Innovative Energy Consultancy Ltd
Innovative Energy Consultancy Ltd

Ofgem slashes benefits to cut bills

Ofgem Slashes Embedded Benefits to Cut Consumer BillsOfgem announced its decision on 20 June to significantly lower the payments allocated to small local generators for producing electricity at peak demand times, in a move intended to lower end users energy bills.

In March Ofgem held a consultation on industry modification proposals CMP264 and CMP265. The regulator decided to implement an alternative modification, which would see cuts of as much as 95% to so called “triad” embedded benefit payments.

Affected embedded generators include diesel, biomass or wind generators of small scale – under 100MW capacity. These generators are connected directly to the local distribution network and bypass the transmission network when supplying electricity. Suppliers pay triad embedded benefits to these small-scale generators for helping them to minimise transmission charges during times of peak demand. The subsidy is received in addition to the price that generators get for selling their electricity.

Regulator’s decision

The regulator issued its decision to approve Workgroup Alternative CUSC Modification (WACM) 4 of CUSC proposals CMP264 and CMP265. This will change the transmission charging arrangements by removing the Transmission Network Use of System demand residual payments to smaller embedded generators. It also introduces a new much smaller payment, equivalent to the avoided Grid Supply Point costs.

The outcome could slash embedded benefit payments by 95%, reducing payments from £47/kW down to between £3/kW and £7/kW. This is higher than the previously proposed level of £2/kW. The changes will be introduced through a three-year phased implementation, beginning on 1 April 2018.

Ofgem claimed that the payments cost consumers around £370mn every year. It said the changes would lead to a cumulative customer saving of £2.2bn by 2024, and £7.5bn to 2034.
Chief Executive of Ofgem, Dermot Nolan, commented: “We are concerned that the current level of the payment is distorting the market and is set to increase further. Our role if to protect customers and make sure costs are kept as low as possible. That is why we are taking action by reducing this payment.”

Potential consequences

The proposed changes have attracted extensive criticism. The Association for Decentralised Energy (ADE) called for an urgent independent review of proposals in August last year, claiming that they were rushed without sufficient examination into the benefits of the reduced use of transmission networks delivered by embedded generators.

Energy intensive industries who generate electricity locally could see increases in energy costs of up to £160mn, the ADE estimated. This includes organisations such as hospitals, farms and energy storage providers. Sectors, such as steel and chemicals, could see their energy bills rise by up to £5mn; exposing the risk of plant closures, ultimately putting jobs under threat.

Research published by Cornwall Insight in May 2016 found the triad embedded benefit has helped to avoid billions of pounds in networks costs and its removal could hinder the expansion of new gas power stations.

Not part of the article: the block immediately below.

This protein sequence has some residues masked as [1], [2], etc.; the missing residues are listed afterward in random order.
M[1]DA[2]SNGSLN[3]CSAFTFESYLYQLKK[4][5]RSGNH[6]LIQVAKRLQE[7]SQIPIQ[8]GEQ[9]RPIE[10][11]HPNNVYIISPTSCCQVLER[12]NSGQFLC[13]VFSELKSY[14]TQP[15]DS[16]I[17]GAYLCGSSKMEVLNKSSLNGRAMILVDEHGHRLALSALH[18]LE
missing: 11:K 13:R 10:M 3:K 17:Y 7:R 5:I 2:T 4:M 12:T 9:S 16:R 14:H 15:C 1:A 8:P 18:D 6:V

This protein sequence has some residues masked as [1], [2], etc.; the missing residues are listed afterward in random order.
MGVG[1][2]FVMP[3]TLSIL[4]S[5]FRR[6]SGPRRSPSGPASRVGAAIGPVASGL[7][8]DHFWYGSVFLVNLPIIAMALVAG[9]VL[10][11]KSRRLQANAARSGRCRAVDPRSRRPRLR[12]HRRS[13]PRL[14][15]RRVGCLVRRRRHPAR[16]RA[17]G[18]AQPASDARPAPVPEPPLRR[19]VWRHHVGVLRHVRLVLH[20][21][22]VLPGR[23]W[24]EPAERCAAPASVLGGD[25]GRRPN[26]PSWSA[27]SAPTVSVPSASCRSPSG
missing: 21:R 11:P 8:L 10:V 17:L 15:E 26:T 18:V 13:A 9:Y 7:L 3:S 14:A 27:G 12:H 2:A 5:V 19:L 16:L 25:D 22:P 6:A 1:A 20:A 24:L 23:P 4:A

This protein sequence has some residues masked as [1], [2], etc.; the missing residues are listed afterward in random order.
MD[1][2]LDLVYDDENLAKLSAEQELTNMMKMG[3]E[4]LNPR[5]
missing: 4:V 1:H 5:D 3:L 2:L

Analysis found that the removal of the triad benefit could increase the Capacity Market price by £4.70/kW, directly increasing consumer bills by £214mn.

Furthermore, small scale generators secured over 8GW in the recent Capacity Market auction – the government’s flagship energy security policy – , and some have stated they are unlikely to build this capacity because of the changes to embedded benefit payments. As a result, the government could need to re-secure this capacity from new generators at a higher cost, which will be reflected in consumer bills.

Industry protests

The decision received backlash from industry as groups criticised the move for removing incentives for flexible power stations. Small and medium-sized developers, utilities, and developers of new flexibility technologies were deeply concerned by the decision.

ADE Energy Director, Tim Rotheray, expressed disappointment: “The decision today does not address the heart of the issue, which is Ofgem’s approval for the rapid rise in the cost of the transmission network from £943mn in 2007 to £3.7bn in 2021”.

Energy Analyst at the Energy and Climate Intelligence Unit, Dr Jonathan Marshall, added that the decision was a “backwards step”. Marshall explained that the cut would impact small and flexible power stations that are vital in balancing the grid as more renewable capacity is placed on the system.

He said: “By turning its back on the power system of the future, Ofgem’s decision is likely to add to energy bills and could force planned projects to be cancelled- undoing technological progress from recent years that has kept the lights on and ensured costs stay low.”

The Renewable Energy Association (REA) was surprised that the cut in subsidies was enforced as the renewable energy and clean technology industry had already seen over a dozen of sudden and negative policy changes hamper its development in the past 18 months.

Dr Nina Skorupska, Chief Executive at REA, said: “This ruthless cut will be damaging to the development of next-generation flexibility and energy storage technologies”.

The long-term impacts of the decision will be closely scrutinised, particularly the delivery of Ofgem’s projected consumer savings.

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